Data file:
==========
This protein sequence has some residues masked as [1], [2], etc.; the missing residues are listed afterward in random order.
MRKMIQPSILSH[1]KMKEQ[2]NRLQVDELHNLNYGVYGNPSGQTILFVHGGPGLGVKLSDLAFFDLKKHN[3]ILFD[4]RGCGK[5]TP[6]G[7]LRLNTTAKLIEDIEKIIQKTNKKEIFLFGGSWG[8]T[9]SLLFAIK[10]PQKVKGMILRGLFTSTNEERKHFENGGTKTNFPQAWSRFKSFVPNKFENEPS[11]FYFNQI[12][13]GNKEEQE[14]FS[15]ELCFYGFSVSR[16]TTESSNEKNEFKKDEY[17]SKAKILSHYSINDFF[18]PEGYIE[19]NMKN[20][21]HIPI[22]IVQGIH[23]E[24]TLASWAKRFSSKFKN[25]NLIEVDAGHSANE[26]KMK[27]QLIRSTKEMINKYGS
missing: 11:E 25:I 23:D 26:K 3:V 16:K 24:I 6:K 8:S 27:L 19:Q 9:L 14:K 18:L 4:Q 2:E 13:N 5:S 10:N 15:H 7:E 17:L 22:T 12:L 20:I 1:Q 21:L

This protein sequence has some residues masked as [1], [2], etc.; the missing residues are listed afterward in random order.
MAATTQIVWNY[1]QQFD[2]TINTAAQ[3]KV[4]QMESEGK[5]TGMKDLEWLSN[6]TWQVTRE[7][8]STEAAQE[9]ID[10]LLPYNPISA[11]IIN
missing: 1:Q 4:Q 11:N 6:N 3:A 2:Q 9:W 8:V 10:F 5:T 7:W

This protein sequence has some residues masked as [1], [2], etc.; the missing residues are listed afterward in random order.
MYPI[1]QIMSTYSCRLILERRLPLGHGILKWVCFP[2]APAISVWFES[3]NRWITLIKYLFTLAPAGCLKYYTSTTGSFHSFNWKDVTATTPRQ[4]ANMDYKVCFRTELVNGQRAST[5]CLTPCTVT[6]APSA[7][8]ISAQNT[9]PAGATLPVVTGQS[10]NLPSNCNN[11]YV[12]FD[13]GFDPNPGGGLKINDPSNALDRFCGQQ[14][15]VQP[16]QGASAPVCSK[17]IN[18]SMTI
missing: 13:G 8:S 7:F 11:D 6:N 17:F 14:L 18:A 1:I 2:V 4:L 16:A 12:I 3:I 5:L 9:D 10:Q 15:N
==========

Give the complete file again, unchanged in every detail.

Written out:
This protein sequence has some residues masked as [1], [2], etc.; the missing residues are listed afterward in random order.
MRKMIQPSILSH[1]KMKEQ[2]NRLQVDELHNLNYGVYGNPSGQTILFVHGGPGLGVKLSDLAFFDLKKHN[3]ILFD[4]RGCGK[5]TP[6]G[7]LRLNTTAKLIEDIEKIIQKTNKKEIFLFGGSWG[8]T[9]SLLFAIK[10]PQKVKGMILRGLFTSTNEERKHFENGGTKTNFPQAWSRFKSFVPNKFENEPS[11]FYFNQI[12][13]GNKEEQE[14]FS[15]ELCFYGFSVSR[16]TTESSNEKNEFKKDEY[17]SKAKILSHYSINDFF[18]PEGYIE[19]NMKN[20][21]HIPI[22]IVQGIH[23]E[24]TLASWAKRFSSKFKN[25]NLIEVDAGHSANE[26]KMK[27]QLIRSTKEMINKYGS
missing: 11:E 25:I 23:D 26:K 3:V 16:K 24:I 6:K 8:S 27:L 19:Q 9:L 14:K 18:L 4:Q 2:E 13:N 5:S 10:N 15:H 7:E 17:L 22:T 12:L 20:I 1:Q 21:L

This protein sequence has some residues masked as [1], [2], etc.; the missing residues are listed afterward in random order.
MAATTQIVWNY[1]QQFD[2]TINTAAQ[3]KV[4]QMESEGK[5]TGMKDLEWLSN[6]TWQVTRE[7][8]STEAAQE[9]ID[10]LLPYNPISA[11]IIN
missing: 1:Q 4:Q 11:N 6:N 3:A 2:Q 9:W 8:V 10:F 5:T 7:W

This protein sequence has some residues masked as [1], [2], etc.; the missing residues are listed afterward in random order.
MYPI[1]QIMSTYSCRLILERRLPLGHGILKWVCFP[2]APAISVWFES[3]NRWITLIKYLFTLAPAGCLKYYTSTTGSFHSFNWKDVTATTPRQ[4]ANMDYKVCFRTELVNGQRAST[5]CLTPCTVT[6]APSA[7][8]ISAQNT[9]PAGATLPVVTGQS[10]NLPSNCNN[11]YV[12]FD[13]GFDPNPGGGLKINDPSNALDRFCGQQ[14][15]VQP[16]QGASAPVCSK[17]IN[18]SMTI
missing: 13:G 8:S 7:F 11:D 6:N 17:F 14:L 18:A 1:I 2:V 4:L 16:A 12:I 3:I 5:L 9:D 10:Q 15:N